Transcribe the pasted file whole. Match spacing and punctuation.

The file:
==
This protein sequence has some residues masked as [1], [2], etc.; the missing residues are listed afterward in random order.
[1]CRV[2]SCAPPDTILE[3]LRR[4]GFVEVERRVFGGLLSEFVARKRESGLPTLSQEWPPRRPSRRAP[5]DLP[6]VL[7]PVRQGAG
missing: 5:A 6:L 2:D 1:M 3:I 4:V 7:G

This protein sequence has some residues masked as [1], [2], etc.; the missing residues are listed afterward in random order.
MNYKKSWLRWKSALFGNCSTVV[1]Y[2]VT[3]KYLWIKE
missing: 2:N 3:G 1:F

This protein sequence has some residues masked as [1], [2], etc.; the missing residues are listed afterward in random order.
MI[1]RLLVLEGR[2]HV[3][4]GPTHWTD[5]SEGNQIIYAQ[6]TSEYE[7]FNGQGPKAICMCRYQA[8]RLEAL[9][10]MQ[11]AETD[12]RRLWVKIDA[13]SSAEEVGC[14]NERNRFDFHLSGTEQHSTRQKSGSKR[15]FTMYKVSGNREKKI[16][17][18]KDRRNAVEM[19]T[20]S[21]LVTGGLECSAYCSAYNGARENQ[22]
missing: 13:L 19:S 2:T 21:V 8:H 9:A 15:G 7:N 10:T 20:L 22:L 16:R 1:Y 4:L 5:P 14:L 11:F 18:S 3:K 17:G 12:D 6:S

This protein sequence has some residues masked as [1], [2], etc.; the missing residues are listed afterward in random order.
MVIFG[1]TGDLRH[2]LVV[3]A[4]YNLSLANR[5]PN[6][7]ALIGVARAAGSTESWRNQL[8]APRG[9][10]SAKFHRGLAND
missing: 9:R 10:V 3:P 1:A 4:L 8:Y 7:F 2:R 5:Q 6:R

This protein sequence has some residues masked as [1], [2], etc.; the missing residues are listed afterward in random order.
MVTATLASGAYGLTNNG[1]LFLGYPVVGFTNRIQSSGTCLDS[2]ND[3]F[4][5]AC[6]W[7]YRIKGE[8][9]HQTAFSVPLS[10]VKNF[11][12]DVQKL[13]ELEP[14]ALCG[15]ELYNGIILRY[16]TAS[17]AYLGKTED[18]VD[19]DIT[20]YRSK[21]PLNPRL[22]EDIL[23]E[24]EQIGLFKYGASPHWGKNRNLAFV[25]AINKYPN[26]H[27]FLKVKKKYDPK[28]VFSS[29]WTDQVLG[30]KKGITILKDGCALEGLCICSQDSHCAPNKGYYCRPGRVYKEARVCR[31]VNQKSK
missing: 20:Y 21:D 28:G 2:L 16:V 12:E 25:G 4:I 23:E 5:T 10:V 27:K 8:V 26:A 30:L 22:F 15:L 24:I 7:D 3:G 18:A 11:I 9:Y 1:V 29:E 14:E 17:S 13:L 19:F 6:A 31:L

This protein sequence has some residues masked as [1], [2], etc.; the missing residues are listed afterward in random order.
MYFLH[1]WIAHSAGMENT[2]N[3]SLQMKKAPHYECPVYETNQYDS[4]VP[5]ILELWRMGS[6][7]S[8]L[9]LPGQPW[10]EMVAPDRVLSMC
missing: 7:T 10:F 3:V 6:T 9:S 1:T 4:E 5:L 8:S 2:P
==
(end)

This protein sequence has some residues masked as [1], [2], etc.; the missing residues are listed afterward in random order.
[1]CRV[2]SCAPPDTILE[3]LRR[4]GFVEVERRVFGGLLSEFVARKRESGLPTLSQEWPPRRPSRRAP[5]DLP[6]VL[7]PVRQGAG
missing: 5:A 6:L 2:D 1:M 3:I 4:V 7:G

This protein sequence has some residues masked as [1], [2], etc.; the missing residues are listed afterward in random order.
MNYKKSWLRWKSALFGNCSTVV[1]Y[2]VT[3]KYLWIKE
missing: 2:N 3:G 1:F

This protein sequence has some residues masked as [1], [2], etc.; the missing residues are listed afterward in random order.
MI[1]RLLVLEGR[2]HV[3][4]GPTHWTD[5]SEGNQIIYAQ[6]TSEYE[7]FNGQGPKAICMCRYQA[8]RLEAL[9][10]MQ[11]AETD[12]RRLWVKIDA[13]SSAEEVGC[14]NERNRFDFHLSGTEQHSTRQKSGSKR[15]FTMYKVSGNREKKI[16][17][18]KDRRNAVEM[19]T[20]S[21]LVTGGLECSAYCSAYNGARENQ[22]
missing: 13:L 19:S 2:T 21:V 8:H 9:A 15:G 7:N 10:T 20:L 22:L 16:R 1:Y 4:L 5:P 14:L 11:F 18:S 3:K 17:G 12:D 6:S

This protein sequence has some residues masked as [1], [2], etc.; the missing residues are listed afterward in random order.
MVIFG[1]TGDLRH[2]LVV[3]A[4]YNLSLANR[5]PN[6][7]ALIGVARAAGSTESWRNQL[8]APRG[9][10]SAKFHRGLAND
missing: 9:R 10:V 3:P 1:A 4:L 8:Y 7:F 2:R 5:Q 6:R

This protein sequence has some residues masked as [1], [2], etc.; the missing residues are listed afterward in random order.
MVTATLASGAYGLTNNG[1]LFLGYPVVGFTNRIQSSGTCLDS[2]ND[3]F[4][5]AC[6]W[7]YRIKGE[8][9]HQTAFSVPLS[10]VKNF[11][12]DVQKL[13]ELEP[14]ALCG[15]ELYNGIILRY[16]TAS[17]AYLGKTED[18]VD[19]DIT[20]YRSK[21]PLNPRL[22]EDIL[23]E[24]EQIGLFKYGASPHWGKNRNLAFV[25]AINKYPN[26]H[27]FLKVKKKYDPK[28]VFSS[29]WTDQVLG[30]KKGITILKDGCALEGLCICSQDSHCAPNKGYYCRPGRVYKEARVCR[31]VNQKSK
missing: 20:Y 21:D 28:G 2:L 16:V 12:E 25:G 4:I 23:E 5:T 10:V 27:K 8:V 26:A 30:L 22:F 15:L 24:I 7:D 3:G 18:A 11:I 9:Y 1:V 29:E 14:E 17:S 13:L 19:F 6:A 31:L

This protein sequence has some residues masked as [1], [2], etc.; the missing residues are listed afterward in random order.
MYFLH[1]WIAHSAGMENT[2]N[3]SLQMKKAPHYECPVYETNQYDS[4]VP[5]ILELWRMGS[6][7]S[8]L[9]LPGQPW[10]EMVAPDRVLSMC
missing: 7:T 10:F 3:V 6:T 9:S 1:T 4:E 5:L 8:S 2:P